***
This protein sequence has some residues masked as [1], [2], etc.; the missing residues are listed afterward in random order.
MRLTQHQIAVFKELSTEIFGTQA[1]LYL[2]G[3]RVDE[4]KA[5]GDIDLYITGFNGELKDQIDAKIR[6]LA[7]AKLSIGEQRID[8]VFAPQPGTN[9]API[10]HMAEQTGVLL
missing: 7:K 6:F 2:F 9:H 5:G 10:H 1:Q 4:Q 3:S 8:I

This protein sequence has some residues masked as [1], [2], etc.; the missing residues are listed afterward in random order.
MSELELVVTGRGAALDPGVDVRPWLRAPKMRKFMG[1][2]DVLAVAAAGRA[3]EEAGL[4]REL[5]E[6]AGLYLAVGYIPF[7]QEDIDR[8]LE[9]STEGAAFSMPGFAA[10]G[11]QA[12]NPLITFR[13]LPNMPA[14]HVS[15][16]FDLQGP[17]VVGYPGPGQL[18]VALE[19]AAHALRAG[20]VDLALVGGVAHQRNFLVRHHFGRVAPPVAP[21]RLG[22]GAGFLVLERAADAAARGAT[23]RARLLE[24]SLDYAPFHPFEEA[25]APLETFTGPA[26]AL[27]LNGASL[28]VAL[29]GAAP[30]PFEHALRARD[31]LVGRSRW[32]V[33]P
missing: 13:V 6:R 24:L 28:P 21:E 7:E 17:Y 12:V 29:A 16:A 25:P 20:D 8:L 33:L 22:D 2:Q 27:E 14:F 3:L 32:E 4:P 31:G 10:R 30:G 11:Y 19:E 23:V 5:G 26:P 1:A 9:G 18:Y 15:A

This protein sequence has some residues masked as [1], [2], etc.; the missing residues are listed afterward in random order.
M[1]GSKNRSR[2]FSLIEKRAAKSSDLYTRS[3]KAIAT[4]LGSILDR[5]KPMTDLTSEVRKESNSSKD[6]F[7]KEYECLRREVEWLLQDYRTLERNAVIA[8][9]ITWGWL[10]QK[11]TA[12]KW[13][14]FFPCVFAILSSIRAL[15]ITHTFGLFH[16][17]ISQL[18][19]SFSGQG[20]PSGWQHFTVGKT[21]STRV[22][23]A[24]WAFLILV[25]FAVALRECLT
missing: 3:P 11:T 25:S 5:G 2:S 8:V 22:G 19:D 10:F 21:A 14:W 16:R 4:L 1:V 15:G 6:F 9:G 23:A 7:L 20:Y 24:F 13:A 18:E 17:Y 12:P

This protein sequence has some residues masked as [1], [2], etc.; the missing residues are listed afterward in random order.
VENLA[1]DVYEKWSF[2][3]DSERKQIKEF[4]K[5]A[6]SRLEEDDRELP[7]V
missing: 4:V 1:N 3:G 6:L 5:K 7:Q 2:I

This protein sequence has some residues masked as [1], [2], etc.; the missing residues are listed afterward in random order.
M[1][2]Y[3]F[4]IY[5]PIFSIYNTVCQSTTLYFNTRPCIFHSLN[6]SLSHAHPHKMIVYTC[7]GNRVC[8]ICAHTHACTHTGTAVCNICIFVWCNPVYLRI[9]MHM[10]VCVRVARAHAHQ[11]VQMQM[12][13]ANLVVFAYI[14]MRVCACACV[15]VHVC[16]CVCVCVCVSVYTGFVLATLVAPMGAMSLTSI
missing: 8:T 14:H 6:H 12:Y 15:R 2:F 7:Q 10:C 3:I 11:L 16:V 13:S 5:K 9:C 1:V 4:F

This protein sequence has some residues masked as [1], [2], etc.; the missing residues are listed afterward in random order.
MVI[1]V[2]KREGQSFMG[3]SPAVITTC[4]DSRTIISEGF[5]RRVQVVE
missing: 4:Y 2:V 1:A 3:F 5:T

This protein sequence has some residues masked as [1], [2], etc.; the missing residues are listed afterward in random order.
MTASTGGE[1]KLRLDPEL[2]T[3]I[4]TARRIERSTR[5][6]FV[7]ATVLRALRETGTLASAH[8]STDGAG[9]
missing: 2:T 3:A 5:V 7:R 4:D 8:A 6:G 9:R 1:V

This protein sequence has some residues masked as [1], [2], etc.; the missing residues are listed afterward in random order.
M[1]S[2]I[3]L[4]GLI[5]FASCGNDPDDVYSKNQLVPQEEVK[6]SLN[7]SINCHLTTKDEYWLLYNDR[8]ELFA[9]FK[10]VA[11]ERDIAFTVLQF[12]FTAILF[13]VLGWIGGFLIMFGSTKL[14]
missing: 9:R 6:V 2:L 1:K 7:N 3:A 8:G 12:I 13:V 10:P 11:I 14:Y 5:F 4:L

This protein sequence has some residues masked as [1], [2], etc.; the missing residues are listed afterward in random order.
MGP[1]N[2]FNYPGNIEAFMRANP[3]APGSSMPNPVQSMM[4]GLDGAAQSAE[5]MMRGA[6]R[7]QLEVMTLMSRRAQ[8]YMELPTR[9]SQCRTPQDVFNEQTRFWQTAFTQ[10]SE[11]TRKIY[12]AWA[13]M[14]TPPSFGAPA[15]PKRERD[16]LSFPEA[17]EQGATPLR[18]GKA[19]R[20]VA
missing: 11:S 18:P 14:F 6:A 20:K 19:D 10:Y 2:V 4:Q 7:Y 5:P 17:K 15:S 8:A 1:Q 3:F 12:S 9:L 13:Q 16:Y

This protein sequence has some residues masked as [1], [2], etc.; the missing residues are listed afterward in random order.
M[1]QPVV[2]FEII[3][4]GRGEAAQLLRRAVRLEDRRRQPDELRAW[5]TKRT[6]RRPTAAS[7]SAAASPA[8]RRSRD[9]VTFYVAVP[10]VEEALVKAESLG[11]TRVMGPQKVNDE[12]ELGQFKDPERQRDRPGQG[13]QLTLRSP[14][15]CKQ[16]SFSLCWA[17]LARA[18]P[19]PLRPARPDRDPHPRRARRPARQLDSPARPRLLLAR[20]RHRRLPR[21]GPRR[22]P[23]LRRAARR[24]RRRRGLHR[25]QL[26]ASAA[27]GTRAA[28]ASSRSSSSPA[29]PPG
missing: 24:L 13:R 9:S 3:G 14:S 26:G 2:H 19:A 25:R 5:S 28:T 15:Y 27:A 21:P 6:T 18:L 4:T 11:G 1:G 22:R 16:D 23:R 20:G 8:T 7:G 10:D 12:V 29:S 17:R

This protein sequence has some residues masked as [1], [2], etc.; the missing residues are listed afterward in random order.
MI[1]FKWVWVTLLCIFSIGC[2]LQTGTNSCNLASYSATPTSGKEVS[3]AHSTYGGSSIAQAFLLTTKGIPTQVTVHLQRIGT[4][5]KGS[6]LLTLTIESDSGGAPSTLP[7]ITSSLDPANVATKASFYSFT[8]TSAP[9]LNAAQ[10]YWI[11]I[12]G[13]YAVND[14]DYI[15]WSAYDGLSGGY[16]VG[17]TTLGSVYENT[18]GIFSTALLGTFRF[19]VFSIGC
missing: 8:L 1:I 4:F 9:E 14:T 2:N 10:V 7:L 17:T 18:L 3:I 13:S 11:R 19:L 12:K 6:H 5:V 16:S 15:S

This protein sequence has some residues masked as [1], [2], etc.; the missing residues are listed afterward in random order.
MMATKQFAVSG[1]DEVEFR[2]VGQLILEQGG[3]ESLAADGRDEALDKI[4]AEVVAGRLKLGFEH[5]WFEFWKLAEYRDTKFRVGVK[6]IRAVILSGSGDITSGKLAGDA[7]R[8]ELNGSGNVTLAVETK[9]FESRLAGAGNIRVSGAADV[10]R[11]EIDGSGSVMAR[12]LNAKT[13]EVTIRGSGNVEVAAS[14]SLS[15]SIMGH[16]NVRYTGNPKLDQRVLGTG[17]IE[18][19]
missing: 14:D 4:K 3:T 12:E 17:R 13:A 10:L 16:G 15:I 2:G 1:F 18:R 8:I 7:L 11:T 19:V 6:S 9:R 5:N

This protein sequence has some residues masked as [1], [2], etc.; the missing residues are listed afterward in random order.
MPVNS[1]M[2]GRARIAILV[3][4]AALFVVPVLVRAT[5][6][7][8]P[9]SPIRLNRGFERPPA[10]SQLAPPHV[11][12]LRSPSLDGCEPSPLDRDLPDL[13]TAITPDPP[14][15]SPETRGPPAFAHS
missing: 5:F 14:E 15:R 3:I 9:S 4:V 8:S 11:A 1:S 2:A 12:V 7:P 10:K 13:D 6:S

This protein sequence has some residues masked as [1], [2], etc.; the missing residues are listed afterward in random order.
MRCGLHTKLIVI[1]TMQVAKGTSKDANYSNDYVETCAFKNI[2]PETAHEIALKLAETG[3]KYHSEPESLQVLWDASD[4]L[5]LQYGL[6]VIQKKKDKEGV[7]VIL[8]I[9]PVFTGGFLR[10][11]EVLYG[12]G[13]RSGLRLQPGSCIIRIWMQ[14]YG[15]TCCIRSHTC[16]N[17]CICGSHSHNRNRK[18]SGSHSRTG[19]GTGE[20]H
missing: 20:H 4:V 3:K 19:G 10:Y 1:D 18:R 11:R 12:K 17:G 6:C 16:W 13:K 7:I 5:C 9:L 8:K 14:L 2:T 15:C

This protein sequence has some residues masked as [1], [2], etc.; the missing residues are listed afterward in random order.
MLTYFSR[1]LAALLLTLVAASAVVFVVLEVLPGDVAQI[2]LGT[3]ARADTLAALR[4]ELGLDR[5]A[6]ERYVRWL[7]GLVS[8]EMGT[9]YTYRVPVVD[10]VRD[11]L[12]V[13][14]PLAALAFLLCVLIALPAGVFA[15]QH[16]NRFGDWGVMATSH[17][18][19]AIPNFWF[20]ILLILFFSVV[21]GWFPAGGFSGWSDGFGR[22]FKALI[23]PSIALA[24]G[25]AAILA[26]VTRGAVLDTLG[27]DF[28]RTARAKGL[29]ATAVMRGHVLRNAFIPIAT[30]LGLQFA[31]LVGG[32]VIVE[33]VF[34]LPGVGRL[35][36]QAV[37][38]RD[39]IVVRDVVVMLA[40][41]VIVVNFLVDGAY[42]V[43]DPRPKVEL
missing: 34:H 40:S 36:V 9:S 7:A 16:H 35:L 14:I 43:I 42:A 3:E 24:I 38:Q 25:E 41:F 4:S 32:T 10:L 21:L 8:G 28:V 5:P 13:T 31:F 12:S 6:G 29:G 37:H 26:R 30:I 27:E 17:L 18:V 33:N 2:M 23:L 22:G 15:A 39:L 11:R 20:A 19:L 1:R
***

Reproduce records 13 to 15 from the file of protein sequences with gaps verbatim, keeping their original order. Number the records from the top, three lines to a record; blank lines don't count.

This protein sequence has some residues masked as [1], [2], etc.; the missing residues are listed afterward in random order.
MPVNS[1]M[2]GRARIAILV[3][4]AALFVVPVLVRAT[5][6][7][8]P[9]SPIRLNRGFERPPA[10]SQLAPPHV[11][12]LRSPSLDGCEPSPLDRDLPDL[13]TAITPDPP[14][15]SPETRGPPAFAHS
missing: 5:F 14:E 15:R 3:I 9:S 4:V 8:S 11:A 1:S 2:A 12:V 7:P 10:K 13:D 6:S

This protein sequence has some residues masked as [1], [2], etc.; the missing residues are listed afterward in random order.
MRCGLHTKLIVI[1]TMQVAKGTSKDANYSNDYVETCAFKNI[2]PETAHEIALKLAETG[3]KYHSEPESLQVLWDASD[4]L[5]LQYGL[6]VIQKKKDKEGV[7]VIL[8]I[9]PVFTGGFLR[10][11]EVLYG[12]G[13]RSGLRLQPGSCIIRIWMQ[14]YG[15]TCCIRSHTC[16]N[17]CICGSHSHNRNRK[18]SGSHSRTG[19]GTGE[20]H
missing: 20:H 4:V 3:K 19:G 10:Y 1:D 18:R 11:R 12:K 17:G 6:C 16:W 13:K 7:I 5:C 9:L 8:K 14:L 2:T 15:C

This protein sequence has some residues masked as [1], [2], etc.; the missing residues are listed afterward in random order.
MLTYFSR[1]LAALLLTLVAASAVVFVVLEVLPGDVAQI[2]LGT[3]ARADTLAALR[4]ELGLDR[5]A[6]ERYVRWL[7]GLVS[8]EMGT[9]YTYRVPVVD[10]VRD[11]L[12]V[13][14]PLAALAFLLCVLIALPAGVFA[15]QH[16]NRFGDWGVMATSH[17][18][19]AIPNFWF[20]ILLILFFSVV[21]GWFPAGGFSGWSDGFGR[22]FKALI[23]PSIALA[24]G[25]AAILA[26]VTRGAVLDTLG[27]DF[28]RTARAKGL[29]ATAVMRGHVLRNAFIPIAT[30]LGLQFA[31]LVGG[32]VIVE[33]VF[34]LPGVGRL[35][36]QAV[37][38]RD[39]IVVRDVVVMLA[40][41]VIVVNFLVDGAY[42]V[43]DPRPKVEL
missing: 34:H 40:S 36:V 9:S 7:A 16:H 35:L 14:I 43:I 42:A 3:E 24:I 38:Q 25:E 41:F 4:S 32:T 10:L 21:L 8:G 28:V 5:P 13:T 31:F 12:S 6:G 29:G 37:H 26:R 30:I 27:E 17:L 18:V 33:N 2:M 23:L 22:G 15:A 39:L 11:R 20:A 19:L 1:R